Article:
Jesse Powell, CEO of Kraken. Source: krakenfx / InstagramMajor crypto exchange Kraken announced that co-founder Jesse Powell is stepping down from his position as CEO.
Powell co-founded the company back in 20srcsrc with Thanh Luu, and is considered one of the pioneers in the space.
Per this announcement, COO Dave Ripley will succeed Powell, while the latter will become chairman of the board of directors. Ripley, however, will assume his new role as CEO after the exchange completes its search for a new COO.
Powell, on his part, said that he looks forward to spending more time “on the company’s products, user experience and broader industry advocacy.”
“As the company has gotten bigger, it’s just gotten to be more draining on me, less fun,” Powell was quoted by Bloomberg as saying. “I still plan to stay very engaged with the company” as the largest shareholder and member of the board.
Per Bloomberg, Powell informed the company about his decision over a year ago.
He added in the press release that Ripley’s “proven leadership and experience” give the now-former CEO confidence that the new CEO is “the ideal successor and the best person to lead Kraken through its next era of growth.”
Ripley has been Kraken’s COO for six years, joining the exchange through its acquisition of Glidera, a crypto wallet funding service where he was co-founder and CEO. Kraken credits him with growing the exchange from 50 to over 3,000 workers, adding that, “under [his] guidance”, Kraken completed more than sixteen acquisitions and secured “a significant number” of global regulatory licenses and partnerships.
Meanwhile, news outlets, such as The New York Times and Bloomberg, have brought back into focus Powell’s disagreement with Kraken’s employees – specifically the conflict that arose this year around his gender- and race-related statements. The company shared a post on “Kraken Culture” as well, and after what he perceived to be a failed debate, Powell tweeted that Kraken is going “back to dictatorship.” Several employees left the firm at the time.
Powell was quoted by Bloomberg as saying that,
“My style is always to be very transparent and authentic. […] I think it’s worked out really well. We’ve had people who were not a great fit at the company, who were distraction, who are gone now. And then we’ve also attracted a lot of other people.“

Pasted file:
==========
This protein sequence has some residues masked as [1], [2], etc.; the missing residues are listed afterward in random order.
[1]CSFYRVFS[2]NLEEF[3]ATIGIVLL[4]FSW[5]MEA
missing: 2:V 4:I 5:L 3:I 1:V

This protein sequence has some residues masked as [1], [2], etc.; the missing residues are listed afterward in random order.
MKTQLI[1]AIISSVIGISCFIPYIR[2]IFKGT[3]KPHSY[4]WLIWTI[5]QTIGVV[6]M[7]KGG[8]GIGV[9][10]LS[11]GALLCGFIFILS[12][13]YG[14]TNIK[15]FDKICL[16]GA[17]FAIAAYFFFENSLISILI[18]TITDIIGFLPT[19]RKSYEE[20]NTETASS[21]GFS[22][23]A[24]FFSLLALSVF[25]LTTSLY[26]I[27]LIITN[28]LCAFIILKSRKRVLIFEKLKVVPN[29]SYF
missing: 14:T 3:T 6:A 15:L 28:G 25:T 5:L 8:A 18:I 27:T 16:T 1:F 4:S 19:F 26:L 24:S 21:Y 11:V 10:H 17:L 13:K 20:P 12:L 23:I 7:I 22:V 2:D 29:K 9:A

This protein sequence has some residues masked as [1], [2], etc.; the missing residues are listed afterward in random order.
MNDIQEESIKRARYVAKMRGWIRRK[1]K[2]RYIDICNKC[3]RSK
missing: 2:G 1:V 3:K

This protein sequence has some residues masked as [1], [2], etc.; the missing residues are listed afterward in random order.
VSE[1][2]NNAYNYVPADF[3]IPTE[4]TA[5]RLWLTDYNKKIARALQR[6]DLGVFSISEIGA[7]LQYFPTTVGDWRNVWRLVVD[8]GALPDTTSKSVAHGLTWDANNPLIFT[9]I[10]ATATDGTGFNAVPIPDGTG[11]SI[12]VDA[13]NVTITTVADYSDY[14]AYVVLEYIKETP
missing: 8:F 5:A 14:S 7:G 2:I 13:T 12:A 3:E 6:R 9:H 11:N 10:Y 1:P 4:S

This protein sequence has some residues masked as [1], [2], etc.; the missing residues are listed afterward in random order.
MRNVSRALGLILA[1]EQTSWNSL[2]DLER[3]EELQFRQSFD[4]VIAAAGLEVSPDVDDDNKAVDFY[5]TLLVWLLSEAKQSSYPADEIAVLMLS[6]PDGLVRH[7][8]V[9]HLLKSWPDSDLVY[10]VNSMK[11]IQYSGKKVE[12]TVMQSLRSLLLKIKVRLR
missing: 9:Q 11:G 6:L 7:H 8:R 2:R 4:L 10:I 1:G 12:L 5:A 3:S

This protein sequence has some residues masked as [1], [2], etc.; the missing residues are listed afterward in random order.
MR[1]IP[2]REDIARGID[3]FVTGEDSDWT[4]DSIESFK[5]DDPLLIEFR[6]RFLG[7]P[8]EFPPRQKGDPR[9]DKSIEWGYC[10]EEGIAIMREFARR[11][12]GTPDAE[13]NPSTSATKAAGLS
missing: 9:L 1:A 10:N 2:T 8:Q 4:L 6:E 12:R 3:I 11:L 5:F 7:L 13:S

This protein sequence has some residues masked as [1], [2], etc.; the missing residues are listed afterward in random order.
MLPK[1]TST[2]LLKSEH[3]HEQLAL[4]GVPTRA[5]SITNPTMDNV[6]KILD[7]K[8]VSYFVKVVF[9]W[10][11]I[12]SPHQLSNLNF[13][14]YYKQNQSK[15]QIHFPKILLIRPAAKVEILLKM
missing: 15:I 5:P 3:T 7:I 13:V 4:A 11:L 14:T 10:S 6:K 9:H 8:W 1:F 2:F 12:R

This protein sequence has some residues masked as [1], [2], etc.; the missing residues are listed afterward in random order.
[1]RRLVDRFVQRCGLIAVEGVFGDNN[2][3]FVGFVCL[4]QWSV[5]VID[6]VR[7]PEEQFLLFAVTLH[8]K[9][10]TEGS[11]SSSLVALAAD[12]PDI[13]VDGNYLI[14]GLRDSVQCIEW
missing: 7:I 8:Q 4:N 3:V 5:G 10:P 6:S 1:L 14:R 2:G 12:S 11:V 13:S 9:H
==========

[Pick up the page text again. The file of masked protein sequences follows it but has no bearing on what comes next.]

Powell’s role change is not the only one following the recent crypto market crash. Among others, Alameda Research co-CEO Sam Trabucco stepped down from that role, staying on as an advisor, while MicroStrategy’s Michael Saylor gave up his CEO title.
Powell also told Bloomberg that Kraken is “positioning itself to have the option of going public,” though no specific timeline was provided.
Since the year began, Kraken’s global market share among the top src5 exchanges has dropped by about 32%, per data provider CryptoCompare.
In July, it was reported that Coinbase, Binance, and Kraken sit in the top three spots for the second quarter of this year, according to the ranking by Paris-based data provider Kaiko.
Meanwhile, in late July, Kraken came under investigation as it was suspected of violating US sanctions by allowing users in Iran and elsewhere to buy and sell crypto, the New York Times reported at the time, citing undisclosed people affiliated with the company or with knowledge of the inquiry. The Treasury Department’s Office of Foreign Assets Control (OFAC) had been investigating Kraken since 20src9 and was expected to impose a fine, per the report.
In August, it was reported that Kraken, Binance, Shapeshift, and Bittylicious caused an estimated 240,000 UK investors to lose GBP 9.9bn (USD src2bn) in total when these exchanges delisted bitcoin SV (BSV), according to Velitor Law, a law firm representing the investors. The claim was brought to the Competition Appeal Tribunal.